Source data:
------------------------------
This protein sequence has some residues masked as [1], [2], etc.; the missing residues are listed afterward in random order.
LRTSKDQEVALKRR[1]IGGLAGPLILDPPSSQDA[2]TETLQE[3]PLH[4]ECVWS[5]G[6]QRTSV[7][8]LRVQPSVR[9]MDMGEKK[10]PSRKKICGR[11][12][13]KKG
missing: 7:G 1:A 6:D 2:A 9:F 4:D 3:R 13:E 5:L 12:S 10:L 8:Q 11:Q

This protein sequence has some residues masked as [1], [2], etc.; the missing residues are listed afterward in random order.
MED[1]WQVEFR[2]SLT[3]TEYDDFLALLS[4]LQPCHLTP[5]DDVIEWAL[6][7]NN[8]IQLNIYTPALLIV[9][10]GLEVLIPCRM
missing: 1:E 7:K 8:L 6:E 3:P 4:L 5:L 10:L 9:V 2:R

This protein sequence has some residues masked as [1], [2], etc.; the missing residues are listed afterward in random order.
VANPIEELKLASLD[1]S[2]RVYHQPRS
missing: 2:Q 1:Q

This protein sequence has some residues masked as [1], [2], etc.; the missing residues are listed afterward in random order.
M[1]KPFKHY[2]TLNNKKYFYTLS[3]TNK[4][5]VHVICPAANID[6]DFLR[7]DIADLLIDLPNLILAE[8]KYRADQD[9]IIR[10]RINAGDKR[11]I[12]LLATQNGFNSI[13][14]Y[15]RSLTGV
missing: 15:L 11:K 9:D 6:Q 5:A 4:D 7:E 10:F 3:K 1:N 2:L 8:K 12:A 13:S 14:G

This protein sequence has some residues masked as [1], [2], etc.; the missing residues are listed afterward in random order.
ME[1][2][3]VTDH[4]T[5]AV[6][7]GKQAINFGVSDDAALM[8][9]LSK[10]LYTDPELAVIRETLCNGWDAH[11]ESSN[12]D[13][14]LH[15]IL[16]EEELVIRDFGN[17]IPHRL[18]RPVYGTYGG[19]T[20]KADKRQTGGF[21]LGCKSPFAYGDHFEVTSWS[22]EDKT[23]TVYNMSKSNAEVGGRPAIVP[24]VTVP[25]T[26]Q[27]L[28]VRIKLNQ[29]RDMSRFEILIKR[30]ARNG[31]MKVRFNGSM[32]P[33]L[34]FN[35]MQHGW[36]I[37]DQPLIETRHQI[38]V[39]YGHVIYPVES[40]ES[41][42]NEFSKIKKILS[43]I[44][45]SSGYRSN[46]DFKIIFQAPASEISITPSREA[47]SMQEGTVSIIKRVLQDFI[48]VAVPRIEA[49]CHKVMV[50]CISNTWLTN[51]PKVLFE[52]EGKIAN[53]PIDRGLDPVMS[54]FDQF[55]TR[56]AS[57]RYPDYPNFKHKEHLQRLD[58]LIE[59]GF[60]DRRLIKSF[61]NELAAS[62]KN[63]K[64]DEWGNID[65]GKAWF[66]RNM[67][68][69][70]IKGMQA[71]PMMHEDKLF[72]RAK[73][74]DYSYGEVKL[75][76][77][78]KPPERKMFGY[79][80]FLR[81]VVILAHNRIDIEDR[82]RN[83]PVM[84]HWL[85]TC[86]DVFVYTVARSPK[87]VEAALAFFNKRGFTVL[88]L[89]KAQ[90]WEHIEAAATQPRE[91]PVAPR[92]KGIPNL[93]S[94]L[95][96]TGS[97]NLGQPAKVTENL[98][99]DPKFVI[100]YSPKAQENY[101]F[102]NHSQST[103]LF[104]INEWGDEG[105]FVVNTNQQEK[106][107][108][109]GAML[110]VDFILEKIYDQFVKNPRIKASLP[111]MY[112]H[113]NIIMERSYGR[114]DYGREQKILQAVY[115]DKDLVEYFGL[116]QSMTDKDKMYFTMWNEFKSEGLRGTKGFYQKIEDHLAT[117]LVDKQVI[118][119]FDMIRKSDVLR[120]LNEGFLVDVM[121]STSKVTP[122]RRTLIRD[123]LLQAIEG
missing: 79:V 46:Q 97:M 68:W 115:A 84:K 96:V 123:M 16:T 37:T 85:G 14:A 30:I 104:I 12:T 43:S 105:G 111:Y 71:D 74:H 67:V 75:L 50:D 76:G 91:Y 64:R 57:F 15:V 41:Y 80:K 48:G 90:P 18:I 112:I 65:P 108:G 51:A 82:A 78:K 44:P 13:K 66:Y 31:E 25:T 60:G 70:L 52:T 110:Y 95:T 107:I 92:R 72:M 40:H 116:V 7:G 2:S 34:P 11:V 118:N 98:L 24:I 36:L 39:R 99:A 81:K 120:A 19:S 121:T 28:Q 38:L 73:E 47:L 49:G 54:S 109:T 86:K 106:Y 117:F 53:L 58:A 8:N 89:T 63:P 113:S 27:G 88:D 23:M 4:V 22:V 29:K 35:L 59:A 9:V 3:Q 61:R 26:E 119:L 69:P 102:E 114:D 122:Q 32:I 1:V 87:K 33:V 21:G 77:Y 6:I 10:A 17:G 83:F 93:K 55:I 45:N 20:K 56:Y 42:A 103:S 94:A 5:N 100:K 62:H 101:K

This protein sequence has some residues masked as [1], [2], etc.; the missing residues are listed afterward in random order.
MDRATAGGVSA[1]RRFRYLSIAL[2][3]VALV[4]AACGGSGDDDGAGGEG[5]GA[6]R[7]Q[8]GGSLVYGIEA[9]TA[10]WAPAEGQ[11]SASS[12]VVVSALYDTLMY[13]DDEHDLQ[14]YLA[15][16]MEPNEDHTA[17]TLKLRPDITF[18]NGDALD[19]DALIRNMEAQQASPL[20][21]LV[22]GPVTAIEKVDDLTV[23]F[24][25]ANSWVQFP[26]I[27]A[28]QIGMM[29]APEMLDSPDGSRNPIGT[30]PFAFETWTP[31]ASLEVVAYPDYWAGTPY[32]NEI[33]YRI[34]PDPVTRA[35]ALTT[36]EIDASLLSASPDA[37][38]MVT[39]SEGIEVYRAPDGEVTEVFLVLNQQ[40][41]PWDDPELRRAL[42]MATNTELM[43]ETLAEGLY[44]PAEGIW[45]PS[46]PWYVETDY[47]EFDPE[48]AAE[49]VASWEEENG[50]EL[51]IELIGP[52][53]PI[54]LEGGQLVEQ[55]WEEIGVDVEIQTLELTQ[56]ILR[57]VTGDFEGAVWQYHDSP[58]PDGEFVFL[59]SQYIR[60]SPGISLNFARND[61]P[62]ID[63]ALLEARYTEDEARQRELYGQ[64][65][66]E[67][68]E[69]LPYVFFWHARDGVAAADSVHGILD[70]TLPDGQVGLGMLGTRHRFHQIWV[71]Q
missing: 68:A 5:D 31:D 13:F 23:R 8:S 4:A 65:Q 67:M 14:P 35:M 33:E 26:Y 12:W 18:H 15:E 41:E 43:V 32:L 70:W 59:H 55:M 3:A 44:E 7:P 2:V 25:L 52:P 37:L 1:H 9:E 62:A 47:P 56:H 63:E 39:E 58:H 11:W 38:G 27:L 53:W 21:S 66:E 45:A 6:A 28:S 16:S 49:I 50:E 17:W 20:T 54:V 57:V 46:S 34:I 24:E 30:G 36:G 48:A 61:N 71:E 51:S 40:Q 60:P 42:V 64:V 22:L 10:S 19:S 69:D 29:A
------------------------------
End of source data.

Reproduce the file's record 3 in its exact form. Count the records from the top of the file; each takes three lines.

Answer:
This protein sequence has some residues masked as [1], [2], etc.; the missing residues are listed afterward in random order.
VANPIEELKLASLD[1]S[2]RVYHQPRS
missing: 2:Q 1:Q